Bruce Atchison (small photo)

An e-mail from a friend last year saddened me. Debra wrote that she wanted to do more to help out her church but nobody would take her offers seriously. Why did they not accept her help? She’s totally blind, that’s why.

Debra isn’t the only one whose offers of assistance have been waved away by able-bodied folks. I’ve heard of other blind people being denied the chance to help out in organizations.  We’re somehow viewed as the ones to be helped rather than the ones who can pitch in.

Blind folks have many talents which could be put to good use in churches and organizations. The obvious ones are singing and playing an instrument. But not every blind individual is a Ray Charles or Stevie Wonder. What can they do to help?

Volunteers for telephone reminders are one area where sight-impaired individuals can give assistance. It’s no problem to dial a phone if a person can’t see the buttons or dial. In fact, blind telephone operators have been around for decades. Not letting people do that easy task proves how short-sighted some sighted people can be.

Folding church bulletins or stuffing envelopes is another low-skill job which anybody can do. As long as the stationary pages are the right way up and the envelopes are placed properly in the printer, there should be no trouble for a sight-impaired volunteer  to complete the task.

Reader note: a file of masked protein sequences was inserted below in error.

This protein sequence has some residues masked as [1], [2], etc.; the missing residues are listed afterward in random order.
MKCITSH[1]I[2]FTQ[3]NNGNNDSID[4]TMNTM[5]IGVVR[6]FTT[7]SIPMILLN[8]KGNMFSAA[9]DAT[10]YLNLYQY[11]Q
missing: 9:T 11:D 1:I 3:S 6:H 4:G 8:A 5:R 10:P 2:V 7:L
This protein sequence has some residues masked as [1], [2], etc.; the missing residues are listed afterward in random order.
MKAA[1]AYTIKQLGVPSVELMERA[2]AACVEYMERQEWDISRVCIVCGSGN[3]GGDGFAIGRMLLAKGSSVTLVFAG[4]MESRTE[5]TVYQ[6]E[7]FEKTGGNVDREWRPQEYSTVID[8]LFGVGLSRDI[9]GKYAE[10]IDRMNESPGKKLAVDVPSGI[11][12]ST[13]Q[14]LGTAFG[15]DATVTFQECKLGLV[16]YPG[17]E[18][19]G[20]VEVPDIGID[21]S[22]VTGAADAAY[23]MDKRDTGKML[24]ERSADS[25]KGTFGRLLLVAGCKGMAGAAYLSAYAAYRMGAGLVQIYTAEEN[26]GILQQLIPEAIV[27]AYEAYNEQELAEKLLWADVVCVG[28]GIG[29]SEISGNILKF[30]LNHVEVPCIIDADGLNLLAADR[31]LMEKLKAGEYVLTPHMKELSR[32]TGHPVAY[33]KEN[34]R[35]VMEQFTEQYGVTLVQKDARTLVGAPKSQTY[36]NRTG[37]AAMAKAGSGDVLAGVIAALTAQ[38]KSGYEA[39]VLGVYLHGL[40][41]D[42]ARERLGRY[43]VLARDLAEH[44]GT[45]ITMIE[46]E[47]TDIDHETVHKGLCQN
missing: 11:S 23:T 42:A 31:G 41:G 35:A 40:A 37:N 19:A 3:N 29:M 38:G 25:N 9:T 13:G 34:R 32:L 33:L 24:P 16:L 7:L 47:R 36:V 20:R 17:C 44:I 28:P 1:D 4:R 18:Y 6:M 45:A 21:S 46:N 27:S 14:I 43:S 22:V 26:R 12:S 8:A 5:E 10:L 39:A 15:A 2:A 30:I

Blind people can also take minutes at board meetings. With the use of a digital recorder and the permission of the participants, that person can type the minutes up at home and have them printed out for the next meeting. As for reading them aloud, the secretary could either ask a sighted friend to read them aloud or they could read from a braille copy. I’ve volunteered as secretary for both the local Wildrose Party constituency association and for the Alberta Rural Crime Watch Association for the past year. Nobody has said I didn’t do a good job or I shouldn’t be in such a position.

Since many sight-impaired folks use computers with screen-reading programs, why not let them put together newsletters? Alternately, let the blind volunteer write the text so that a sighted member could work on the lay-out of the newsletter.

I could list many other examples but I’m sure you get the point. Generally speaking, visually-impaired folks are dedicated volunteers who take pride in their work. Not giving people such as myself the chance to pitch in is a subtle form of discrimination as well as just plain foolish.

I mentioned a few problems I had in offering help to churches in my book called How I Was Razed: A Journey from Cultism to Christianity. It’s available through Barnes & Noble, Powell’s Books, and Virtual Bookworm Publishers.


Author: bruce Atchison - author

I'm a legally-blind freelance writer as well as the author of three memoirs and scores of articles. Contact me for details.

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